Artist Eric Murphy explores hate, hope in riveting 'Jim Crow Must Go'
American iconography appears in a number of paintings on display in “Jim Crow Must Go,” a new exhibit from artist Eric Murphy thatopens at 400 West Rich on Friday, Feb. 12. There are representations of the American flag, bald eagles, Uncle Sam and the Statue of Liberty throughout, interspersed with jarring images of lynchings, white-robed Ku Klux Klan members and Black men and children killed by white violence, including Emmett Till.
For Murphy, who was raised in a military family and served in the Air Force Reserve Command, these patriotic symbols still have deep meaning, but they speak more to the possibilities of America than its current reality. “I have a great respect for the symbols, but I know they’re simply ideals. They’re destinations to get to,” Murphy said recently at 400 West Rich. “When you say, ‘All of us are free, and all of us are this,’ well, we know that’s not true. I’m just doing a little bit of critiquing on my country.
"We’re great, but we’re not capital ‘G’ great.”
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Witness one triptych depicting Uncle Sam and a Klansman (serving as a stand-in for the larger issue of white supremacy). In the first painting, the two figures make eye contact, symbolizing the racist policies that shaped America’s founding. In the second image, the two lock in a still-going embrace. In the third, which points to a hoped-for future, Uncle Sam bids adieu to the robed figure, finally setting off on a more equitable path.
Elsewhere in the gallery space, works wrestle with everything from police violence against Black citizens to the power of protest and who is allowed to exercise it freely. In one painting, a police officer stalks a Black lives matter protester. In a second set directly beside it, the BLM protester is replaced with a man carrying a Confederate flag, and the officer by a crucified figure.
While some of the works in the show date back years — in particular the found-object sculptures, which are both more cryptic and more personal than the comparatively political paintings included here — others have emerged in the months since the arrival of the coronavirus, a development that has shifted Murphy’s approach to art along with virtually every other aspect of our society.
“It has changed, because I’ve taken the gloves off, so to speak, and I’m reaching out to people and not trying to filter it anymore,” Murphy said, directing my attention to a painting that explicitly traced a line from slavery and Jim Crow to the modern era of for-profit prisons. “I’ve struggled with that in the past because I don’t want to offend anybody, but at the same token, if it’s what I feel is the truth then it has to go out. Period.”
At times, these truths can be ugly, particularly in a pair of paintings depicting lynchings, which Murphy described as difficult to paint, executable only by focusing in on the granular elements — the tone in a leg muscle, the proportions of a torso, the brush strokes on a cheek — rather than taking in the image on the whole. “So I’m working on the stomach or arm, and I’m not thinking about this thing around his neck every moment I’m painting,” Murphy said, pointing to a taught, ugly stretch of rope. “But at some point it does hurt, because when I picked this to paint, I used this [reference] book that was all about lynchings, and it was terrible, just page after page of lynchings, where you’d have folks posing next to [the bodies] like they were proud. And people would take trophies away. They’d take thumbs away, fingers, and put them up in grocery store windows. … And it’s so disgraceful that our nation allowed it, and celebrated it.”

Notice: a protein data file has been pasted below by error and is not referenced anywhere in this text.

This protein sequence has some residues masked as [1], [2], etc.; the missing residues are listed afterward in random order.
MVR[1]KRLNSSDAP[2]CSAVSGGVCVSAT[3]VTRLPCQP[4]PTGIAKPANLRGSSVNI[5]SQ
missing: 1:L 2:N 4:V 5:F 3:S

Aspects of “Jim Crow Must Go” are intended to pull back this veneer, making visitors question what parts of the country’s history we choose to recall, and how those moments are memorialized.
Murphy, who grew up in Chicago, said he first became aware of the concept of race around the age of 5, when he realized he was the only Black student in his kindergarten class. “So race was a thing, but it was something my dad always tried to steer me away from using as a way to maneuver this life, or as a way to judge people,” he said. “But at the same time, he was born in Mississippi, so he saw the water fountains that said ‘whites’ and ‘coloreds.’ … So there were stories he would tell, and a frankness he would talk about this country with.”
While Murphy didn’t grow up in an artistic family, he said he was encouraged to create from an early age. The artist recalled getting a Jon Gnagy “Learn to Draw” kit at age 5, and by third grade teachers were allowing him to stay in the classroom and draw birds during recess. Gradually, Murphy progressed from drawing animals to human figures and faces, embracing art as a means of exploring both himself and his surroundings. The artist's studio at 400 West Rich is packed with these accumulated explorations, from invented comic book characters and portraits of politicians (Barack Obama and Donald Trump) to an expressive, lovingly rendered oil painting of Murphy's father.
“There are just so many subjects to speak on,” Murphy said, gesturing at the canvases leaning in thick stacks against the walls. “For me, I’m still searching. That’s why there’s that little sign outside the door that says, ‘He’s still searching for that expressive voice.’ And that’s how I feel. There’s still a lot more for me to say.”